On the Mac, we like Marked 2. Technically, Marked 2 is just a Markdown previewer, but it includes a ton of tools for writers. You'll get word counts and a ton of advanced document statistics, but its best feature is 'Visualize Word Repetition.' This mode highlights words that you repeat throughout the document, which is helpful if you're the type to repeat phrases a lot.
For a similar experience to Hemingway on your iPad, we like Phraseology. It's a fantastic tool that includes syntax highlighting, statistics tools, readability scores, and root word breakdowns. Basically, it gives you every piece of data about your writing you could want so you can pinpoint how to fix it up.
For Journaling: Day One/RedNotebook
You can use any text editor you want as a journal, but having a special app just for this kind of writing makes it a little more fun.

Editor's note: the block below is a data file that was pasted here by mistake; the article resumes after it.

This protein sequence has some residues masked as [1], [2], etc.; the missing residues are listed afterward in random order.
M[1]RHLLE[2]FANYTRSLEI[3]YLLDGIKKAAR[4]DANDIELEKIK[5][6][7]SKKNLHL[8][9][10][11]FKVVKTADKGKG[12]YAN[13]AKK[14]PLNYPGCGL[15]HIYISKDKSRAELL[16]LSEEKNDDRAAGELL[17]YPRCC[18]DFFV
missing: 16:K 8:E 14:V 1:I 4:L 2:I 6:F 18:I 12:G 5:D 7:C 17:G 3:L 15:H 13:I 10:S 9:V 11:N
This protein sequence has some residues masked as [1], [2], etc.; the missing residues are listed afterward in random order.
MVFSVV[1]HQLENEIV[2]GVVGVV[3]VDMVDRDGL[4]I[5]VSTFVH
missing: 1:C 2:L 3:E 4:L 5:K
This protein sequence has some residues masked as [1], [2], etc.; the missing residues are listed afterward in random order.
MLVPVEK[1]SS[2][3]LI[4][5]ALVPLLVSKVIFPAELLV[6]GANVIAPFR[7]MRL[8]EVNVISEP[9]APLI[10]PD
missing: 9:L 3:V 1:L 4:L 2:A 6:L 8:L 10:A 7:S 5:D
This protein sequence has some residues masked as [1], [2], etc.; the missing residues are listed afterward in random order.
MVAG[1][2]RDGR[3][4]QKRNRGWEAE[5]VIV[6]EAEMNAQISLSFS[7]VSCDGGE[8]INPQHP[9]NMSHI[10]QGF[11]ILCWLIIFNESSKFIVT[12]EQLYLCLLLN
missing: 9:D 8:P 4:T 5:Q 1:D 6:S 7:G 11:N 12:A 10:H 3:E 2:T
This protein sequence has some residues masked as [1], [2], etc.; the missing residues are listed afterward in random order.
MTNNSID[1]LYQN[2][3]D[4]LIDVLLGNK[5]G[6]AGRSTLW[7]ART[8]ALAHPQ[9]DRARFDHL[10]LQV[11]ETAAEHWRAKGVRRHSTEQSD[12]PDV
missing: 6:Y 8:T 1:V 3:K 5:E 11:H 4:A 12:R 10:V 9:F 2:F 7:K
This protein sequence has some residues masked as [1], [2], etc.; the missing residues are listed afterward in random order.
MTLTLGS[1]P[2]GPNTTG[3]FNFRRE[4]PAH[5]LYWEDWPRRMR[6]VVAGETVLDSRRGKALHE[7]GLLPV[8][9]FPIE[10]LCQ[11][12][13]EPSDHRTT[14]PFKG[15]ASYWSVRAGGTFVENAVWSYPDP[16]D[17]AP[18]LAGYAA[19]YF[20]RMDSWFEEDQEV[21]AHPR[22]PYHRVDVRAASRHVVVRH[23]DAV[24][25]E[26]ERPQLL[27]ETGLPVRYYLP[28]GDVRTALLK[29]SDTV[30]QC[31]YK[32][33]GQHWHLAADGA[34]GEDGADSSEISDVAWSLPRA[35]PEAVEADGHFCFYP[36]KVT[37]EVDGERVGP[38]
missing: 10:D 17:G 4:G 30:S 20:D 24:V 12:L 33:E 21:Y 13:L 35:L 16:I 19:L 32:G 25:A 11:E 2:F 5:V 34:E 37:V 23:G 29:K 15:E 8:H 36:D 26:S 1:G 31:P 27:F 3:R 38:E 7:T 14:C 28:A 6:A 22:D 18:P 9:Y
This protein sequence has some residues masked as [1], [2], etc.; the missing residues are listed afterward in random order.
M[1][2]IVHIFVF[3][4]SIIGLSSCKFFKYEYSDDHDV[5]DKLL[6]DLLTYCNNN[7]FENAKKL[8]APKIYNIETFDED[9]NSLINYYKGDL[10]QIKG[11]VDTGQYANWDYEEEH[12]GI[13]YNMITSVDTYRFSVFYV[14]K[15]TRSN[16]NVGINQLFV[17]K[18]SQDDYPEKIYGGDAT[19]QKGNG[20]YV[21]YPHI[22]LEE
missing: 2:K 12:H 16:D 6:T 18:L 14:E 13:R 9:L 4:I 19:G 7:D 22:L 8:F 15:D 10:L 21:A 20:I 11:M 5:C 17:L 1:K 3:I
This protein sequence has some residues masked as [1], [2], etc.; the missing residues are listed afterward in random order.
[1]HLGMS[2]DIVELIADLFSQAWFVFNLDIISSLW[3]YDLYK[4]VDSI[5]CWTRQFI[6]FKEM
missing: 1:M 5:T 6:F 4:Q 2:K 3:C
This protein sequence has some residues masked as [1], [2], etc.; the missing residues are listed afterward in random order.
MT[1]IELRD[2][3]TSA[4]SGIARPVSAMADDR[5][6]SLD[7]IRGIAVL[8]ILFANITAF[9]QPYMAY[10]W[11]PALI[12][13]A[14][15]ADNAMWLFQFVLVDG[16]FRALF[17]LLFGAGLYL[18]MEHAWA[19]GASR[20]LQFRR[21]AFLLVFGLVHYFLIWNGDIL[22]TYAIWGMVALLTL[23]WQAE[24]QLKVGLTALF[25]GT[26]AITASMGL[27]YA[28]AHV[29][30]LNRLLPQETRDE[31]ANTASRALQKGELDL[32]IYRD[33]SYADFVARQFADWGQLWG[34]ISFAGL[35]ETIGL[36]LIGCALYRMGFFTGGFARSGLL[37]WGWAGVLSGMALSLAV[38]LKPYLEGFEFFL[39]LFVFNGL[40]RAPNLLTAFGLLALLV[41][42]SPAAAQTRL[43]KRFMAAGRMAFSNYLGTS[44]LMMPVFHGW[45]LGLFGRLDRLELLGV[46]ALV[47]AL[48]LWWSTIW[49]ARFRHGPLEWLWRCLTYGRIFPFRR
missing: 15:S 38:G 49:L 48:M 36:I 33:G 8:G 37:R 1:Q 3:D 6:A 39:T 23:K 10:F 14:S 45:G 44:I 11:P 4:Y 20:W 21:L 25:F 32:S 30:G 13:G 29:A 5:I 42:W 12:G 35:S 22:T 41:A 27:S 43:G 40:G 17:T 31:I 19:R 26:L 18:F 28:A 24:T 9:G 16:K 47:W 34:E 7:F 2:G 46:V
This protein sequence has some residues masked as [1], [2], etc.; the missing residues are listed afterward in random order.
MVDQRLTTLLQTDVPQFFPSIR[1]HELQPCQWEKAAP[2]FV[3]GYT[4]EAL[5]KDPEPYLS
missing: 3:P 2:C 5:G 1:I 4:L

If you'd prefer an open source (and Windows/Linux) option for journaling, RedNotebook is your best bet. It's a pretty simple app that lets you quickly get to writing a journal entry and moving on. Once you get going, you can easily search through old journals, find specific dates, and do just about everything else you'd expect to do in a journal.
Without a doubt, Day One is the best journaling app for iOS and Mac. On top of providing a clean place to write your thoughts, it also includes syncing, photo imports, a passcode lock, a public publish option, reminders, Markdown support, and more. It also pulls in a lot of information automatically, so you can add weather, location information, and even your daily exercise. Day One is incredibly organized and easy to browse through, so if you're digging through old notes you can find what you're looking for.
Once you get going, you should see all kinds of handy benefits from journaling, regardless of which app you choose.
For Writing on the iPad: Editorial
We liked Editorial when it was first released, and it's still the most powerful writing program on the iPad. The reason is pretty simple: Editorial lets you make it as simple or as complicated as you want it.